“At the beginning it was a continuous challenge, an adventure, but little by little we adapted and it was amazing how things worked out. The kids did not get sick anymore, we could have a family life, we even managed to go on vacation,” they say with satisfaction.
The answer to a call
“We lived all this as a service vocation we were called in. However, as we always say, you do not have to behave like a crazy person who leaves everything and goes to live in a children’s home. You can do all this with the people who are next to you, wherever you are. Starting with the little things, such as giving your seat to an elderly person on the bus, making up your bed in the morning, behaving like polite people, driving the car safely and without any aggressive attitude, etc. And from there, spreading good deeds.”
“We understood that God will never lay us down if we do things well, as we are supposed to do, without expecting anything in return, with humility and confidence. And the fact is that it works and this confirms that we are doing well,” concludes Esteban.
A work of many
Since the times of the Foundation, in the Hogar, they are constantly trying to improve the place, by painting the walls, or adding new games… They even managed to get as a gift a swimming pool for the summer, which is always very hot. For this, they know that the best thing is to join forces with various organizations and institutions that strive to take positive action. Hence, they collect funds, clothes, and food, so that the kids can always live in better conditions. They constantly launch campaigns to carry out activities with the kids, such as “Traveling will heal you,” whose target is to raise funds to enable them to know the sea and enjoy it. They collect educational materials for school and carry out a host of other activities.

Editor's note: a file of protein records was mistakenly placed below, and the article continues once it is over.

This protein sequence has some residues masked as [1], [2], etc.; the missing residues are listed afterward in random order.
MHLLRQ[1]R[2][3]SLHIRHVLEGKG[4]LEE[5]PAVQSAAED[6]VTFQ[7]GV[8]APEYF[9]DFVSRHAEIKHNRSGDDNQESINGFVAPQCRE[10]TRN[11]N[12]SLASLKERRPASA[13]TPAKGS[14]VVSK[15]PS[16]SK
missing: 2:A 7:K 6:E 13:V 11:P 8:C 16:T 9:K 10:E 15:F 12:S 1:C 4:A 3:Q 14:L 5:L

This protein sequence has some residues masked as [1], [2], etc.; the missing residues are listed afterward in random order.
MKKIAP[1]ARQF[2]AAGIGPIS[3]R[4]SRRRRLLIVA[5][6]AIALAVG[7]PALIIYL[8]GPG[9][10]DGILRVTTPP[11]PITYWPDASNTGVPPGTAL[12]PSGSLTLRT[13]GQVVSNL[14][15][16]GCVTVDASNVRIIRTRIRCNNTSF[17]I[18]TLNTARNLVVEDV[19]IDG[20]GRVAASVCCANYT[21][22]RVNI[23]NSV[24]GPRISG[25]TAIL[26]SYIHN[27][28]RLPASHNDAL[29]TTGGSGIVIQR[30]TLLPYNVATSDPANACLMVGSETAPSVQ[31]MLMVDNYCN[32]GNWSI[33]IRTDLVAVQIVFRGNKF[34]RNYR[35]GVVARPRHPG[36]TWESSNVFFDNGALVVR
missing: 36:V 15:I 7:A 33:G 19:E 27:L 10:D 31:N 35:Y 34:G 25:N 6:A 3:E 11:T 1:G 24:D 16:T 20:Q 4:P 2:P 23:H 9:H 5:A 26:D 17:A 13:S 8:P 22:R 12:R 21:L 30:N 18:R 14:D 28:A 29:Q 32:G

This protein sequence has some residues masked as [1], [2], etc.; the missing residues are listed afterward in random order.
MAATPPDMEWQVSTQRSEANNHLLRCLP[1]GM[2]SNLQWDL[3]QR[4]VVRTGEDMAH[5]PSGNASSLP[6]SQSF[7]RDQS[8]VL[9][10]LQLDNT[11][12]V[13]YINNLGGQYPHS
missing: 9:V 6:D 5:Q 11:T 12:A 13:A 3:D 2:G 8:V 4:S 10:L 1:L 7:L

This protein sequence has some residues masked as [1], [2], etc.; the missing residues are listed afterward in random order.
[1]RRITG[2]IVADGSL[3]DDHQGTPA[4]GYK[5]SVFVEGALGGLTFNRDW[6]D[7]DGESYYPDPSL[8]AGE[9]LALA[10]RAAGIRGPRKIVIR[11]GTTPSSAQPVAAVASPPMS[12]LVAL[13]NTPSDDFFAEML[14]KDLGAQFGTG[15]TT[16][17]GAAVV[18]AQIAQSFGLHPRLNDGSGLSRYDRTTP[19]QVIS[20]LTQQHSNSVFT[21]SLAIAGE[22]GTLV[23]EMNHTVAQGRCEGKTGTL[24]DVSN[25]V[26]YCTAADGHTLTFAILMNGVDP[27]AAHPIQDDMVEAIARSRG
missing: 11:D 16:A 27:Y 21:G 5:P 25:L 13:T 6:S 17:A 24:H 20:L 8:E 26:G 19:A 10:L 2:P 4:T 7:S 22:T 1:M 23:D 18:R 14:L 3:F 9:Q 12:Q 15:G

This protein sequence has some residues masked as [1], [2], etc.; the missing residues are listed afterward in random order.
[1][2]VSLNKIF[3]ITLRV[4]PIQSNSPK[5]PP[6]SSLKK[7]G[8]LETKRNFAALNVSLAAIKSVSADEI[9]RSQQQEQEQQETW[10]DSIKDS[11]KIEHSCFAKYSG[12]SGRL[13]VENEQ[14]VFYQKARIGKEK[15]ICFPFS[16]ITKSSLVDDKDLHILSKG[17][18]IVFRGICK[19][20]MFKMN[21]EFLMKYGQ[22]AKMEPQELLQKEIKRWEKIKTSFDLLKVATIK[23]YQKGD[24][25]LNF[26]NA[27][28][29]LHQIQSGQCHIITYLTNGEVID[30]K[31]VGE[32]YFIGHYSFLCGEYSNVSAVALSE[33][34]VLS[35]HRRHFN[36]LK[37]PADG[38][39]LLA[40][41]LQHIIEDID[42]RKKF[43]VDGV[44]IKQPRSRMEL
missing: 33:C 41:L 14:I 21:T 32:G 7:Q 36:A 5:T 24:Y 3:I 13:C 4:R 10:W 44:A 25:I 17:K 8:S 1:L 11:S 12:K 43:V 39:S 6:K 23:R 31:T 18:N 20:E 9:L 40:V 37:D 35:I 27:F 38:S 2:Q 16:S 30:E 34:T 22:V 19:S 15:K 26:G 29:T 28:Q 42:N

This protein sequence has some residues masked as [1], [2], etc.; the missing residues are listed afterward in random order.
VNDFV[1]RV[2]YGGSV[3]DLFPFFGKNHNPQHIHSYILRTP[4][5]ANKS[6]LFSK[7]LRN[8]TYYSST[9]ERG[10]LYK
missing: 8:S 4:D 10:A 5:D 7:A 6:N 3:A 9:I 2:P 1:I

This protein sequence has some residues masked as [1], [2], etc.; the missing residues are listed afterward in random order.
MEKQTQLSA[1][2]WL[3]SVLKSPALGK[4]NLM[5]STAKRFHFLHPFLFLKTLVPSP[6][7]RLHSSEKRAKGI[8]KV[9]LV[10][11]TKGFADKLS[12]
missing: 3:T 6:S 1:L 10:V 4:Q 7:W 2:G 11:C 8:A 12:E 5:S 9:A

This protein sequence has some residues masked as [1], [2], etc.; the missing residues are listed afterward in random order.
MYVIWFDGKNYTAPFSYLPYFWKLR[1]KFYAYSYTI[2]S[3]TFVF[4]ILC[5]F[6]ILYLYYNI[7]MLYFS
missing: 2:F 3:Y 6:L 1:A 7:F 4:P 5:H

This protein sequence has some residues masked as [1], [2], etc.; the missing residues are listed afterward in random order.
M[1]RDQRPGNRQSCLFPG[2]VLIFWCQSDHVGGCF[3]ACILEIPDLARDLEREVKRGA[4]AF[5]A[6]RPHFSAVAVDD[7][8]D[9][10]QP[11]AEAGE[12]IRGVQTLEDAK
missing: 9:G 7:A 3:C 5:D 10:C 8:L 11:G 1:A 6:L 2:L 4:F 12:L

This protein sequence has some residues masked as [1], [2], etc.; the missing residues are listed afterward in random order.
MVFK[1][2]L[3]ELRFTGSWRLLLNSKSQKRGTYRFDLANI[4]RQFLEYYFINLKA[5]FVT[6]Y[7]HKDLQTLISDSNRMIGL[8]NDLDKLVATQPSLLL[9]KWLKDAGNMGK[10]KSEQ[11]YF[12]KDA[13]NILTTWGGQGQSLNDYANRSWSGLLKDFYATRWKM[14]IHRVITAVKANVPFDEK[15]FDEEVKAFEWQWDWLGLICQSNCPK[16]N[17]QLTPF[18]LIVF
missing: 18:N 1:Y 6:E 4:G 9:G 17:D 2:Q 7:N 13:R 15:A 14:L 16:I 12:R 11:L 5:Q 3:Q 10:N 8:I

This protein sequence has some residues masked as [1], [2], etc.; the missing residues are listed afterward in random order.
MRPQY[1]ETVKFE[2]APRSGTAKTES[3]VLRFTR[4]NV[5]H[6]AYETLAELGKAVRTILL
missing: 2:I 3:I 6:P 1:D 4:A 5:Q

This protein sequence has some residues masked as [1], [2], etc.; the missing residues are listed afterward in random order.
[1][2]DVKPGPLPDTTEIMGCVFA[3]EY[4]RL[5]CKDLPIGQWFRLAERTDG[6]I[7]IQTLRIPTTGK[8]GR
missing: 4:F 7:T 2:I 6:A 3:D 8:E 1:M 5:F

They witness the fact that “people show great solidarity, and even more so when they know the reality of the place and build a relationship with the kids. There are young foreigners who undertake internships of social work, including some university students from Argentina. Many participate in the activities of the Hogar, even from outside. We are aware that without the good management of Julio and Patricia Laciar, its founders, and all the people who help us, this business would have closed a long time ago,” conclude Victoria and Esteban.
The Sierra Dorada Foundation
This reality came about 18 years ago, when its “founding uncle and aunt,” Julio and Patricia Laciar, started the Hogar in San Marcos, in the house where they lived. They began by cooking with a big pot and firewood and washing the kids in the irrigation canal, because they had nothing, except the generosity of wanting to change the reality of those kids who came from very hard experiences. Little by little, thanks to their good management and the great love and solidarity of many people, this experience grew also in organization and became what it is today: a property with apartments, bathrooms, kitchen, soccer field, playground, and a swimming pool, all surrounded by nature in the hills of Cordoba.
Moreover, today they do not manage only a house, but a Fundación (Foundation) which includes four workshop-houses (San Marcos Sierras, Embalse de Rio Terzero, Rumipal, and Salsipuedes), several family programs, reception centers, and scholarships for volunteers, among other numerous activities.
“Our concern should not only be addressed to people who do bad things, but also to good people who do nothing for their fellow men and women,” said Julio and Patricia quoting Martin Luther King. And they add, “Since we started up we have been focusing on promoting actions of good will and make more people join this approach.”